On the evening of 4 August, hundreds of people had been waiting impatiently on the streets for any type of war news. When news reached Berlin, and the rest of Waterloo Region, at 9:30 p.m. that Great Britain had declared war on Germany, the people were gripped with wild excitement. The news was posted on the window of the Berlin Daily Telegraph office, and was later followed by an “Extra.” When it was announced that Germany responded with her own declaration of war against Great Britain, the Star Theatre pianist began to play “Rule Britannia” and the crowd began to cheer.
While some celebrated the declaration of war, it is evident that others in the community had mixed feelings about the war. Catherine Olive Breithaupt, the seventeen-year-old daughter of the Louis Jacob Breithaupt, who was the president of the thriving Breithaupt Leather Company, stated: “I am not extra proud of my Teutonic blood tonight.” This diary excerpt depicts the conflict German-Canadians in Waterloo Region would face during the upcoming war with Germany.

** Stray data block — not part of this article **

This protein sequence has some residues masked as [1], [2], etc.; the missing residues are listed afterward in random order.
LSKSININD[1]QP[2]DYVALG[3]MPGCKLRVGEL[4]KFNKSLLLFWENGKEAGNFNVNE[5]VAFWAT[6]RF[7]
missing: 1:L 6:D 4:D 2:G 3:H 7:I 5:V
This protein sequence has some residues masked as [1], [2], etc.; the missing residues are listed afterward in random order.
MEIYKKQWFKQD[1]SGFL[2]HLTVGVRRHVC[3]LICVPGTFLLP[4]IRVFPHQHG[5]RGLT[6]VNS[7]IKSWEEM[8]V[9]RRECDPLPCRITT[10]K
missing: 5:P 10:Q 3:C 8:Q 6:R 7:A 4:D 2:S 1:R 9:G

(“Wild Excitement When News Reached Berlin That War Was Declared,” Berlin Daily Telegraph, 5 August 1914; Breithaupt, Catherine Olive. 1914 Diary (Breithaupt Diary Collection, Rare Books Room at Dana Port Library, University of Waterloo), 3 August 1914.)